Byron Would Be Proud

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    NEWSLETTERS

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    HP Byron Nelson

    Golf fans of all ages, the Byron Nelson Championship has something for you this weekend. Kids, check out 16-year-old Jordan Spieth. He played hooky from his junior year of high school to make his PGA Tour debut, becoming the first prep to take on the pros here since Tiger Woods in 1993.

    Woods didn't make the cut then, but Spieth cleared it with ease Friday, becoming the sixth-youngest player to do so at a Tour event.
    For folks who've been following the sport since long before Spieth was born, the guy to watch is 47-year-old Steve Elkington.

    He got into the field as an alternate on Sunday, when someone else dropped out, then shot a 66 to become part of a seven-way tie for the lead. He followed with another 66, putting him two shots behind the lead. Weekend warriors will love Blake Adams, a 34-year-old rookie who spent the last three years on the Nationwide Tour and whose career story is a funny, sad tale about perseverance.

    He, too, was part of that cluster at the top after the first round, then piled up six birdies on his way to a 64 and a 10-under 130 and a share of the second-round lead. Finally, in a tournament lacking really big names, there are the guys hoping it's their turn in the spotlight, like Cameron Beckman and Jason Day.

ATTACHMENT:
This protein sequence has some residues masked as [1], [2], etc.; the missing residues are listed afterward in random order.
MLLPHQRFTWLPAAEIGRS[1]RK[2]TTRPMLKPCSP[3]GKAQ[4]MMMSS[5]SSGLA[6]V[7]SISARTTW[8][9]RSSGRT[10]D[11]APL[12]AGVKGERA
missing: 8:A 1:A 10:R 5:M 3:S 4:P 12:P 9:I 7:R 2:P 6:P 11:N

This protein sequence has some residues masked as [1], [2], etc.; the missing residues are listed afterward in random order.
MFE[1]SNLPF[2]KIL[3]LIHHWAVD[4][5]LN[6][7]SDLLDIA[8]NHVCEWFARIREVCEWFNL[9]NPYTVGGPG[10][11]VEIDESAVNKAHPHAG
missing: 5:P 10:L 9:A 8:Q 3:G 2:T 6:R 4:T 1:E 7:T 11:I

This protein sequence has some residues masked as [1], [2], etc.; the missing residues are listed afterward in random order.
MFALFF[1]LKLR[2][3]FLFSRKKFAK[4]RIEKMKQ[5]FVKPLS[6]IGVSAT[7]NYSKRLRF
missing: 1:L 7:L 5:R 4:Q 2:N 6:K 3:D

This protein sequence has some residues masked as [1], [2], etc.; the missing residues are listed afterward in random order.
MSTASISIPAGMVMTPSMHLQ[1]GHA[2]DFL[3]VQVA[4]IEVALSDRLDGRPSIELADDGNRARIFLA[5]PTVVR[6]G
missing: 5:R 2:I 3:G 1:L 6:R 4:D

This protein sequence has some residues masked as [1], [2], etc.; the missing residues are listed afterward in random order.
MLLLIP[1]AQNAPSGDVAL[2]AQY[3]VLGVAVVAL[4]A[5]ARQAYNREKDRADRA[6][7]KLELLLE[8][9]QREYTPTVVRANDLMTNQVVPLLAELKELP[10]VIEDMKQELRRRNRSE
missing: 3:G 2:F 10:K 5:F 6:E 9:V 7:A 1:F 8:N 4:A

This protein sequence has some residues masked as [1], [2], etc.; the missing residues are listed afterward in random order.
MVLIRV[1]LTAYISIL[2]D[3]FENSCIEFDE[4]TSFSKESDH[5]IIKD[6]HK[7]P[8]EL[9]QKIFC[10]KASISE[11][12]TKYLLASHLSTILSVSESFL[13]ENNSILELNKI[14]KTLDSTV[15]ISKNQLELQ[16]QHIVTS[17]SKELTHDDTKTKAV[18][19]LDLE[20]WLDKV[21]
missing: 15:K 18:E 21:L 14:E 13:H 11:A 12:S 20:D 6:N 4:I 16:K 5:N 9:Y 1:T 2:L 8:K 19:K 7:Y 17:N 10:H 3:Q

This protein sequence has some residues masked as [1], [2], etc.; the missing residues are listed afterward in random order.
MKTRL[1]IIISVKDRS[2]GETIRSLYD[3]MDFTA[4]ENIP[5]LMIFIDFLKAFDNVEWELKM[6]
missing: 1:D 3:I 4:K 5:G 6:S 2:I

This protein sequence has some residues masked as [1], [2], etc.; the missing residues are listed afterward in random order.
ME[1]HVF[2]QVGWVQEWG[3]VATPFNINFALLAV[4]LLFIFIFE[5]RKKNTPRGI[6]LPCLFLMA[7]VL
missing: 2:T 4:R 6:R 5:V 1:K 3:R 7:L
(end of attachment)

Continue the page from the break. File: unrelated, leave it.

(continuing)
Beckman won a Tour event for the first time a few months ago, but it was against a weak field and he's struggled ever since. He teed it up Friday right around the cut line, only to walk off the course around lunchtime with the lead. Beckman finished his delayed opening round with a pair of birdies that turned a 1-over into a 1-under 69, then shot a 61, tying the TPC Four Seasons course record and setting a personal best.

    He's tied for first with Adams; Day is a stroke behind. Spieth is tied for 22nd at 3-under 137. "I feel like I played better than my score showed today," said Spieth, who already has accepted a sponsor's invitation to play the PGA event in Memphis, June 10-13. "When something like that happens, and you're still somewhat in it, you kind of realize that if putts start to drop, you can make a run at it.
    "I don't want to think of myself as the amateur out here. I want to think of myself as a contender."

    The kid opened the day needing to finish seven holes from his suspended opening round, which was at even par. He made a pair of birdies to finish at 68, took about a half-hour break, then shot 69 in the second round. He had three birdies and two bogeys.
    He followed his second bogey by jerking an approach into a bunker he was trying to avoid. He chipped close enough to make birdie. On No. 18, he thrilled a gallery filled with screaming teenagers by landing a shot 12 feet from the cup.

    "He's just playing the way he's capable of playing," said Tony Romo, the Dallas Cowboys quarterback who befriended Spieth months ago and joined his gallery for the final three holes.